ICT interoperability is a fundamental challenge for our industry.
Rising to the interoperability challenge in the public sector
The ever increasing complexity and heterogeneity of technology creates the need for ensuring interoperability between the different systems, the data they process and, fundamentally, the people and organizations they connect.
Of all the organizations, there is little doubt that the most complex and challenging one is the public sector. The ability to connect government agencies and getting the pieces of the technology puzzle to work across them and the different platforms they use is fundamental to the ability to satisfy our citizens’ ever increasing demands for more accessible and efficient public services.
Addressing these issues was the objective of a roundtable discussion I recently attended, bringing together a number of politicians, government officials and IT industry representatives.
I was pleased to note the determination among policy-makers to engage in a collaborative dialogue with the IT industry to address interoperability issues in order to improve efficiency of the public sector. Standardisation and simplification were a common objective among participants and the potential benefits of moving in this direction were illustrated when Paul Morris from Microsoft shared his thoughts on the public procurement process. He argued compellingly that systems have to work better together and government should encourage more small businesses to see the public sector as a marketplace for them. SMEs play a key role in our economy and are especially vulnerable during the current economic downturn. Policy makers should focus on how they can simplify the procurement process to create a level playing field and make it easier and cheaper for small businesses to take part.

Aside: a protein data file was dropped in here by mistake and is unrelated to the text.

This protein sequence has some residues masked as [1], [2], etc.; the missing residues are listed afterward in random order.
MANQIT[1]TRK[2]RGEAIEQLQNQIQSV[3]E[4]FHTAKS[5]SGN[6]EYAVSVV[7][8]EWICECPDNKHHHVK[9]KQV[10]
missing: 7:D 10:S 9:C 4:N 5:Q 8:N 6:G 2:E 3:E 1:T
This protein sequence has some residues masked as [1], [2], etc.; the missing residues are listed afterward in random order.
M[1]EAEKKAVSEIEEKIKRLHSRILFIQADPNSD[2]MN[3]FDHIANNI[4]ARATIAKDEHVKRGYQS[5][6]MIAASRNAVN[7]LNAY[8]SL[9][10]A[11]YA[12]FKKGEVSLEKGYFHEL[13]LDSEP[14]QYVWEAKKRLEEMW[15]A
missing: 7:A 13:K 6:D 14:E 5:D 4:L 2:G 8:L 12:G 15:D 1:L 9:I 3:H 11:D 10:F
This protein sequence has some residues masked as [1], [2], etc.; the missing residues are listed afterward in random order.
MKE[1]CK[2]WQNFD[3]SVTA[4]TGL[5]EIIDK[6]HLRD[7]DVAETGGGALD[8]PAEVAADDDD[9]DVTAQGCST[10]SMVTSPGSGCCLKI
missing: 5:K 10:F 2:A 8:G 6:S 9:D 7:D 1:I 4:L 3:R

A common position in the discussion I consider worth highlighting was that people are at the heart of how government agencies work together, policy implementation is the objective, and technology is the enabler. The logical consequence of this is that the IT industry cannot provide solutions for the Public Sector until policy-makers establish a clear framework for what they want to do and how.
Furthermore, as another of my colleagues Stephen McGibbon pointed out, providing technical solutions is not enough. Indeed, our industry is increasingly capable of creating computer systems inherently capable of talking to one another. Today’s interoperability problems are largely at the process, data, policy, and legal levels, areas which require strong policy-maker involvement. I was therefore pleased that participants agreed on strengthening a collaborative approach to interoperability from industry and Government bodies.